J.B. 2.0: Pritzker’s second State of the State speech to deal with education, corruption — and other leftover problems
What exactly Gov. Pritzker will do about rooting out that corruption isn’t yet clear, although he’s expressed interest in banning lawmakers from lobbying other levels of government.
SPRINGFIELD — After a first year marked by major legislative victories, Gov. J.B. Pritzker on Wednesday plans to look ahead to his second year in office with a State of the State address that will focus in part on “rooting out corruption” and rebuilding education.
The Democratic governor also has a laundry list of state problems to focus on, including pension reform, property taxes —and perhaps, a burgeoning red-light camera scandal. Pritzker will also have to deal with Chicago’s needs, which include finally figuring out the tax structure that will get the city a casino, and much needed revenue, as well as potential trailer measures to clarify marijuana legalization issues in the city.
What exactly Pritzker will do about rooting out that corruption isn’t yet clear, although he’s expressed interest in banning lawmakers from lobbying other levels of government. He’s also cheered on the efforts of an ethics commission, although such panels don’t always provide workable solutions and generally take a long time when they dospit out results.
Pritzker’s speech comes a day after former state Sen. Martin Sandoval pleaded guilty to bribery and tax charges. In all, Sandoval took about $250,000 in bribes from a red-light camera company, identified in court as SafeSpeed, and others, according to a plea agreement he entered into in federal court in Chicago.
And the widespread federal political corruption investigation is definitely on the minds of Illinois residents.
While the speech was still being developed on Tuesday, the governor’s office said Pritzker is expected to talk about his first year accomplishments and work to build on those successes –including investing in early childhood education, K-12 and higher education.
The governor’s office said “rooting out corruption is an important priority, and he will work to restore faith in government and comprehensive ethics reform.”
Looking ahead to the address, House Majority Leader Greg Harris, D-Chicago, said ethics reforms have to be a top priority for Democrats, “to begin to close loopholes that have been uncovered in the federal investigations.”
“I think another balanced budget that keeps us on the path to greater fiscal stability, especially for the long run, is a good thing,” Harris said. “And I think renewable energy and climate are going to be important to a lot of folks.”
Harris acknowledged that Pritzker’s second-year budget may be a bit more difficult than his first. Last year, the state had some great luck, in the form of an unexpected $1 billion revenue windfall. And Democratic legislators — with both the House and the Senate in a super-majority — were anxious to give the governor big first-year wins.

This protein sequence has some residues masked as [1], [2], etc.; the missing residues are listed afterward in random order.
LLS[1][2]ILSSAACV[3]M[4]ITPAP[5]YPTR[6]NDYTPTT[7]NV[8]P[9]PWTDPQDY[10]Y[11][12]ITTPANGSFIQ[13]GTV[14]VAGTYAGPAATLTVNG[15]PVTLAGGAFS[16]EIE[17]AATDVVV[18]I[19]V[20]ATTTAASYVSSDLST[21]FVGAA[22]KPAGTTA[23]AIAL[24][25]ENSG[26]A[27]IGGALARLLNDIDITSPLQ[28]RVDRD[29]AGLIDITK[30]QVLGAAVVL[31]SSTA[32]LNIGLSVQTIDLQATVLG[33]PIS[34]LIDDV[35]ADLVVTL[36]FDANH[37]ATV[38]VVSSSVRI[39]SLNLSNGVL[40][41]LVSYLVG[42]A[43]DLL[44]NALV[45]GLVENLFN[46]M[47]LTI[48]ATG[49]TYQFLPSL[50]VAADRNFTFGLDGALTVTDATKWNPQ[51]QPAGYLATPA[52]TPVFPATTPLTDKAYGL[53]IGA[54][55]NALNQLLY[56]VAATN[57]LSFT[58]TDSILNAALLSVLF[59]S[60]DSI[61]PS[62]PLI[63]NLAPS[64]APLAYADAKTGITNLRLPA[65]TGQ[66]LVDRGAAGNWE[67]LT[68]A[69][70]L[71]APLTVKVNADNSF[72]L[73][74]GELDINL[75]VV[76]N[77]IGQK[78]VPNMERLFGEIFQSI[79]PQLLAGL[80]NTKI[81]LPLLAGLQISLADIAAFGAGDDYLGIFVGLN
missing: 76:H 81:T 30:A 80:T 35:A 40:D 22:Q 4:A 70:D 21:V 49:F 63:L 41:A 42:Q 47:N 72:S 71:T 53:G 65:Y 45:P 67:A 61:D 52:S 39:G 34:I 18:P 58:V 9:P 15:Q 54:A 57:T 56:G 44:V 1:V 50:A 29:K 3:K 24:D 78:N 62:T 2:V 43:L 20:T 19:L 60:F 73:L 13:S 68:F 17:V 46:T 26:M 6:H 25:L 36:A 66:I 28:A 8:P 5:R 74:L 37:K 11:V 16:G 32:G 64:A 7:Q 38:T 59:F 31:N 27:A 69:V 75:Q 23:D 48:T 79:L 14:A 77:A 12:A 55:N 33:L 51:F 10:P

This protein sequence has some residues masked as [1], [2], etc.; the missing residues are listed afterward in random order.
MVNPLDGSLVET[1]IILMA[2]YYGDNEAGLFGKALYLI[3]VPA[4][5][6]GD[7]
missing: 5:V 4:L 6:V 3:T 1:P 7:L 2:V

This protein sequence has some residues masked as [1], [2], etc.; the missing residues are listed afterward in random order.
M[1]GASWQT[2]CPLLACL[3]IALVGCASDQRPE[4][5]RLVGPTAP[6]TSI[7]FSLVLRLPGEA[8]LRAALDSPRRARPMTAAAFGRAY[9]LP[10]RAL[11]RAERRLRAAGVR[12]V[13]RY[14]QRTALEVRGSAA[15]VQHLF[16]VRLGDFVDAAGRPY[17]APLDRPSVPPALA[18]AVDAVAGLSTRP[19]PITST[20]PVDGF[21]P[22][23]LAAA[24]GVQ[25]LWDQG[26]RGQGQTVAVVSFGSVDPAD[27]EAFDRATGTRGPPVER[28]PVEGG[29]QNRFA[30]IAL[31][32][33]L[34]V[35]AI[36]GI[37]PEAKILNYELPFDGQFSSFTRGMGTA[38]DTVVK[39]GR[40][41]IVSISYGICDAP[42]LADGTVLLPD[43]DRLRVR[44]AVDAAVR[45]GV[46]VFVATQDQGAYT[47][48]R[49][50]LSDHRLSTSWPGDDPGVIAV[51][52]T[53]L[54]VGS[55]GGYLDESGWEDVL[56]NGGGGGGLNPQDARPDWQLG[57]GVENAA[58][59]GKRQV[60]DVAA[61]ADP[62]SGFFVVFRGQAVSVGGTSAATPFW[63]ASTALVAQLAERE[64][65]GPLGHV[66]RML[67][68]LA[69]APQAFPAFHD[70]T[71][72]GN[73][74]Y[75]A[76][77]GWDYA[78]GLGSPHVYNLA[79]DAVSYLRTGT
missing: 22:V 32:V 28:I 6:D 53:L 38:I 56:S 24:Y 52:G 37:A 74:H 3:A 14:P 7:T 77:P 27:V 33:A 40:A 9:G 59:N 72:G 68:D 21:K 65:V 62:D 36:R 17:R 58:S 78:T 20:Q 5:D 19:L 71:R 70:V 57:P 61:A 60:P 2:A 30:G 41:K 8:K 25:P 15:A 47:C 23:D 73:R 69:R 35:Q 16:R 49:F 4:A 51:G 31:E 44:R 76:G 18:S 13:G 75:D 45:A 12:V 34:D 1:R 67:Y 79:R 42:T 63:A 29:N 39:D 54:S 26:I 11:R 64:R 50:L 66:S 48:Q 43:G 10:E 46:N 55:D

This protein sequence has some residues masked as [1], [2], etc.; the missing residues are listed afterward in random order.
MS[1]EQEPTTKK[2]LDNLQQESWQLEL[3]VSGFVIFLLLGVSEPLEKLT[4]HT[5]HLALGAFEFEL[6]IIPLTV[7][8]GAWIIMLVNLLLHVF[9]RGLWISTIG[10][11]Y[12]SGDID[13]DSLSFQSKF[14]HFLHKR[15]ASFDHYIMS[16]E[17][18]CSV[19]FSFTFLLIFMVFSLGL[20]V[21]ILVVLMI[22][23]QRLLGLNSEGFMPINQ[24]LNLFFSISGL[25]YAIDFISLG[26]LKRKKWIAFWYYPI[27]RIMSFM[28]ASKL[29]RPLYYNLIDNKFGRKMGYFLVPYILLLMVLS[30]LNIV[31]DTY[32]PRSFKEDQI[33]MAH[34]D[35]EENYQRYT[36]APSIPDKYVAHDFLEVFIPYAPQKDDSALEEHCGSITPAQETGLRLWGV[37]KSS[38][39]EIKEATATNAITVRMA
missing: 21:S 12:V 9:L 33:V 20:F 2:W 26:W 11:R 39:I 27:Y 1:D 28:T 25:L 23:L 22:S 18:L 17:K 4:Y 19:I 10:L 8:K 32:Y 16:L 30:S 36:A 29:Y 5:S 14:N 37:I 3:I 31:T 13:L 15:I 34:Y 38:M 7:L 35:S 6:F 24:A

“There’s going to be, I think, some tough choices. It’s going to be a tough year,” Harris said. “But we’ll see in February, the proposal the governor puts forward in his budget, and then we’ll go from there.”
With Sandoval’s guilty plea, House Republican Leader Jim Durkin, R-Western Springs, on Tuesday outlined a package of reforms to change “the culture of corruption” in Illinois. Durkin and other House Republicans have been outspoken about addressing the corruption scandal — although many of their proposals have fallen upon deaf ears.
“Illinois still needs significant reforms to address not only our fiscal issues but the culture of corruption that has invaded government at all levels in Illinois — and we got the first taste of it today,” Durkin said, alluding to Sandoval’s guilty plea.
Speaking with reporters on the first day of the legislative session, Durkin said he hoped to hear Pritzker mention support for ethics reform, for a “fair map” to end gerrymandering and a plan to reduce Illinois’ notoriously high property taxes.
Durkin said he spoke with Pritzker twice since the end of the fall veto session in November saying the governor told him he supported some of the Republican ideas for ethics reform.
One proposed bill would prohibit lawmakers from working as lobbyists while they hold elected office, expand the economic interest information that legislators are required to disclose and also establish a grace period between when a lawmaker can become a lobbyist after leaving office.
During last year’s veto session, lawmakers passed a measure that expanded information lobbyists must disclose. It also updated the Illinois Secretary of State’s lobbyist database to include information about clients and campaign contributions.
Durkin also called for property tax reform and a “fair map,” for the state’s Senate and House districts, saying the latter being the key to reforming government in Illinois, as the state will redraw its legislative districts after the 2020 census.
“To me, that’s the probably the most important way we can clean up corruption and the culture that has created just this horrible situation,” Durkin said.
Pritzker will deliver his budget address on Feb. 19.